Mercury Prize ceremonies have a tendency to blur into one, but the 2020 version was like none of the others we’ve experienced over the years.
So there was no ceremony or room full of drunken music industry speculation. Instead, the biz had to sit on their sofas, waiting for an enchanting segment about butterflies on The One Show to be over so they could find out Michael Kiwanuka’s Kiwanuka was this year’s well-deserved winner.
Incongruous maybe, but if the point of the Hyundai Mercury Prize is to take the winner into places they otherwise might not have reached, then job done. Because, despite the slightly surreal nature of this year’s presentation (expect those butterflies to be deluged with offers of music video appearances), The One Show appearance gave the Prize a positively old school sales boost.
Post-presentation, Kiwanuka shot into Top 5 of the Albums Chart, the sort of chart placing few recent winners have achieved – showing the power of a combined TV audience this year in excess of 5 million.
Of course, it's been a long road for Kiwanuka to reach the stage where a mainstream audience is ready to embrace his skills, and Polydor/Warner Chappell/Starwood Management are all to be commended for their long-term commitment to the artist, while the oft-maligned Mercury judges picked the perfect winner at the perfect time in the album's cycle.
But the last few, coronavirus-disrupted months have been tough for new music – in the Top 10 biggest-selling albums of the year so far, you’ll find just two records actually released this year, while very few 2020 albums by UK acts of any vintage have managed to make a lasting impression.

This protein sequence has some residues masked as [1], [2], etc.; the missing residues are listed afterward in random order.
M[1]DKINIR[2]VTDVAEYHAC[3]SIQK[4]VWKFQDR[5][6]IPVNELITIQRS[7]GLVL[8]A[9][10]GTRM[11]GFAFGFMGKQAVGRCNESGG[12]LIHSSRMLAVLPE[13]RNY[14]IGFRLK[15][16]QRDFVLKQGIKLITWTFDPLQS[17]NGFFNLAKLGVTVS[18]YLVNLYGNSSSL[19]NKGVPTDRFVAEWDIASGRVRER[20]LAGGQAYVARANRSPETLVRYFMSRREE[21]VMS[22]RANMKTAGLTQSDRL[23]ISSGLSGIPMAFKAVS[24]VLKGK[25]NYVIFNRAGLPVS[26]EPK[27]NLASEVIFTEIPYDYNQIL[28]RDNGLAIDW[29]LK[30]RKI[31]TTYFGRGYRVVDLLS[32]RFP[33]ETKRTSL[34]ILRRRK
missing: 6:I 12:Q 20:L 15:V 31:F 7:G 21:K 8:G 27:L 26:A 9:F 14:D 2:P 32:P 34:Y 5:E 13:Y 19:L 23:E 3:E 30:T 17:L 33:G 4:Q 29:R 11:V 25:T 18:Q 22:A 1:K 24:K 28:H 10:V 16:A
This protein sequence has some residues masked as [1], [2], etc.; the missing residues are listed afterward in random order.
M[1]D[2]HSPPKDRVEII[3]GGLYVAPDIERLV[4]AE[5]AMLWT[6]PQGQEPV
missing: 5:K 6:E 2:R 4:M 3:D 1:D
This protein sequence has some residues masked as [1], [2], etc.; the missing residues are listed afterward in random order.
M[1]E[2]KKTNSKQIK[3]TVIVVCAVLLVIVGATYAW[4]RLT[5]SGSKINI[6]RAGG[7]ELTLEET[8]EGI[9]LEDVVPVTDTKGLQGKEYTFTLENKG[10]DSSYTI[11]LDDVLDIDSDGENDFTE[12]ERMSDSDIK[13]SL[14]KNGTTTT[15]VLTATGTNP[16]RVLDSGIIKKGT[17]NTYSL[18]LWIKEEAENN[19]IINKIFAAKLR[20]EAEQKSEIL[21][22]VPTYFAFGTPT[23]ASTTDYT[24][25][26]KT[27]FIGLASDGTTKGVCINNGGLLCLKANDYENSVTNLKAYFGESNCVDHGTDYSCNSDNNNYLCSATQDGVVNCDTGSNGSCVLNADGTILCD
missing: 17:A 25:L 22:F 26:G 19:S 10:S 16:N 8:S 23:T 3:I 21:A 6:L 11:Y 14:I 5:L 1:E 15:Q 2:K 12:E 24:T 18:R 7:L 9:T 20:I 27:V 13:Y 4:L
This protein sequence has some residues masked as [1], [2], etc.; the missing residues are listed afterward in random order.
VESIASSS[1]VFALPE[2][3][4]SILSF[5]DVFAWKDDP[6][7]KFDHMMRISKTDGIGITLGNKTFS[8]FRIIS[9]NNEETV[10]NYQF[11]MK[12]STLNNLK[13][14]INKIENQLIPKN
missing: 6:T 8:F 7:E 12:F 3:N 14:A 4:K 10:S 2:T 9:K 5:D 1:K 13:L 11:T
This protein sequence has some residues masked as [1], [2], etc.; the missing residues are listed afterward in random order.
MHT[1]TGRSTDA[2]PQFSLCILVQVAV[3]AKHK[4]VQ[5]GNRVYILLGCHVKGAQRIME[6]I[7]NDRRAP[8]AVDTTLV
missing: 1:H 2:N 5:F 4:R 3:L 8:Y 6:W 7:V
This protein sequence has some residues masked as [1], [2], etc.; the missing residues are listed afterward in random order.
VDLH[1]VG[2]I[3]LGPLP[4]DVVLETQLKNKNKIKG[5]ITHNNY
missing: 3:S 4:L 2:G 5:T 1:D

The old prophecy about how new releases aren’t now just competing with each other, but with the entire history of recorded music, is looking truer than ever, as consumers turn to catalogue classics in an uncertain world. Breaking a record, never mind an artist, is a longer game than ever before.
A bored, locked-down nation is surely hungrier for new experiences than ever
But it’s also clear that, in the right circumstances, the public will willingly invest in new sounds. The Q3 vinyl figures show a huge year-on-year boost, as a number of targeted retail initiatives really kicked in – and a successful National Album Day this week could yet add to that.
It’s easy, in this age of restricted opportunities, to think that the crossover audience is out of reach, and that interest can only be piqued by 15-second songbites on TikTok.
But, in fact, a bored, locked-down nation is surely hungrier for new experiences than ever. And, with new TV and film content running down, and any trip outside the house increasingly resembling a military operation, a strong-looking Q4 music slate has an opportunity to dominate home entertainment, if it can just reach the general public.
If that means utilising the likes of The One Show for more alternative acts or other less familiar environments for any artist in the right place at the right time, so be it. Just call it The Butterfly Effect.